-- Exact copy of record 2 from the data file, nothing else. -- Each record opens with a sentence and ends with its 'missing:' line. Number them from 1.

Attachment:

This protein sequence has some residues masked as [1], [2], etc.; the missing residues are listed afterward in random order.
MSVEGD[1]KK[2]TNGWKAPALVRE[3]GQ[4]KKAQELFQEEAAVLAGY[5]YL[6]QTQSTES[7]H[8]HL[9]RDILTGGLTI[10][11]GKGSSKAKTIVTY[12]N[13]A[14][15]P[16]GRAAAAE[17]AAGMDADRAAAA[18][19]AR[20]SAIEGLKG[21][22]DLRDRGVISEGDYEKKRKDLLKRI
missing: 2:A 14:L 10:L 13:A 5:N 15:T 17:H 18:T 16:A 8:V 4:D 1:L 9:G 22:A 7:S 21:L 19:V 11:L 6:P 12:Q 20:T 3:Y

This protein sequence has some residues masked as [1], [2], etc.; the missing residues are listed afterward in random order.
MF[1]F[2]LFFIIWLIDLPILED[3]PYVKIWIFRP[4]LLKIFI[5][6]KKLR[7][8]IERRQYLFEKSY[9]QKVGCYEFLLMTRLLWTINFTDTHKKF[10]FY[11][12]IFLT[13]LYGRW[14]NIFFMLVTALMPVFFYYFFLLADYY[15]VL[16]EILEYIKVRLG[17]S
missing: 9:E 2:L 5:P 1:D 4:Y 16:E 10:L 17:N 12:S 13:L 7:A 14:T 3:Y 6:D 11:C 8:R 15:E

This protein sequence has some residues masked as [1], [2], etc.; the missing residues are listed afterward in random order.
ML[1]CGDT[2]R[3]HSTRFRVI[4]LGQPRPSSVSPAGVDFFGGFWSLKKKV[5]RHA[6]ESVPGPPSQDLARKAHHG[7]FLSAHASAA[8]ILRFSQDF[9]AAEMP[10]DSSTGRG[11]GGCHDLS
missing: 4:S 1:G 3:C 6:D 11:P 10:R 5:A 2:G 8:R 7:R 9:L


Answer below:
This protein sequence has some residues masked as [1], [2], etc.; the missing residues are listed afterward in random order.
MF[1]F[2]LFFIIWLIDLPILED[3]PYVKIWIFRP[4]LLKIFI[5][6]KKLR[7][8]IERRQYLFEKSY[9]QKVGCYEFLLMTRLLWTINFTDTHKKF[10]FY[11][12]IFLT[13]LYGRW[14]NIFFMLVTALMPVFFYYFFLLADYY[15]VL[16]EILEYIKVRLG[17]S
missing: 9:E 2:L 5:P 1:D 4:Y 16:E 10:L 17:N 12:S 13:L 7:A 14:T 3:Y 6:D 11:C 8:R 15:E